The sport of bowfishing has experienced tremendous growth over the last decade with more shooters than ever hitting the water in search of fish with a bow in hand. And if you’re one of the many newcomers to the sport, we’ve prepared a list of the essentials you’ll need to get started.
The beauty of bowfishing is that you can get started on a relatively tight budget. Most guys and gals start out with an old beater bow they’ve had hanging up in the shed, or picked up at pawn shop. If you can crank the poundage down light enough, old bows work great. You got to keep in mind, a bowfishing bow will be exposed to all kind of abuse, from mud, to water, and a constant beating as it’s bounced and banged around in the boat. There will be times when your bow is completely swamped or dropped in the water. So you really don’t want your best whitetail bowhunting rig out there on the water for bowfishing.
With that said, a number of companies now make bows designed specifically for bowfishing. They draw smoother, shoot faster, and are built with stainless steel components to handle the water. Most of these bows also enable you to snap-shoot at the fast and fleeting fish you typically encounter when bowfishing. Rarely will you have the time to draw, anchor, and slowly settle in on a target. Good bowfishing bows allow you to snap shoot at fish, whether at half-draw or when the string is at your cheek.
A heavy poundage bow is not necessary when it comes to bowfishing. A 30-pound bow is more than enough to do work on most species of fish. However some shooters prefer draw weights of 40+ pounds when it comes to punching larger fish and penetrating deeper water. Today’s top bows for bowfishing include the Oneida Osprey, Muzzy LV-X, Mission Hammr, AMS Hooligan, Cajun Sucker Punch, and PSE Tidal Wave.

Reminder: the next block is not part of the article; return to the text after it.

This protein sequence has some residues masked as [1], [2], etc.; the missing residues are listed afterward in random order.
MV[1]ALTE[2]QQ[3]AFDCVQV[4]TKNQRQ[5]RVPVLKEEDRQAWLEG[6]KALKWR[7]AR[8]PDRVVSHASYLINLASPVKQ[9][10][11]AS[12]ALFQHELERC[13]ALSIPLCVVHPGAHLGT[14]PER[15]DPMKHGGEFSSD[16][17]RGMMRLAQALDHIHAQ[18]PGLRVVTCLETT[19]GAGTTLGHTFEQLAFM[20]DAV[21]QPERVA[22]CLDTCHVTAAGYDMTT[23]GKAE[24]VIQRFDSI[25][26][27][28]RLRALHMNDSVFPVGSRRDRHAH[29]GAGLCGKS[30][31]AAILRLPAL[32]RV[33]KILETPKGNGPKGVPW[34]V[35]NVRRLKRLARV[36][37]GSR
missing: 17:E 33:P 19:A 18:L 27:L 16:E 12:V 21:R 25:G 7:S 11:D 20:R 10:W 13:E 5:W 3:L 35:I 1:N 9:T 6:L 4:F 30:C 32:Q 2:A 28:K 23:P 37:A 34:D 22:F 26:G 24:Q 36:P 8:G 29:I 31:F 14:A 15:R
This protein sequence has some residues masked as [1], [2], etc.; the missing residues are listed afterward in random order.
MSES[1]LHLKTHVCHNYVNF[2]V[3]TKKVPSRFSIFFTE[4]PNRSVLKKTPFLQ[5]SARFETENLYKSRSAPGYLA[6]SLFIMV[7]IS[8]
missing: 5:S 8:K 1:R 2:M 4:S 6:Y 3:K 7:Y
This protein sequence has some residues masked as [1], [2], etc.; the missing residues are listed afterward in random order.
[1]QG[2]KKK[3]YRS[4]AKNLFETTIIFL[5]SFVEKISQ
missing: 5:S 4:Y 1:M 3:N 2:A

The Bowfishing Reel
When it comes to bowfishing reels, you basically have two options, a bottle reel, or a spinner reel. With that said, there are some newer hybrid reel options on the market as well that have made an attempt at designing the best of both worlds into one reel.
A lot of folks start out with the bottle-style reel simply because it’s fool proof. There’s no buttons to push or drag to set. You simply draw and shoot. For some, the negative side of the bottle reel is having to set the bow down to retrieve fish hand over hand instead of being able to work the fish with the reel, as you can with a spinner. The spinner-style reel shines with smooth payout on the shot and lightning fast retrieval of your arrow. The spinner reel does require that you push a button or flip a switch to release the line for the shot.
Again, both reels have their advantages and disadvantages, and one may be a better option than the other depending on the day, type of water, and what style of bowfishing you’re trying to accomplish. Check out AMS Bowfishing and Cajun Bowfishing for the best in bottle-style reels. And when it comes to spinner reels, the crew at Muzzy seems to have it figured out. They build some of the beefiest bowfishing reels on the market.
Bowfishing Arrows & Points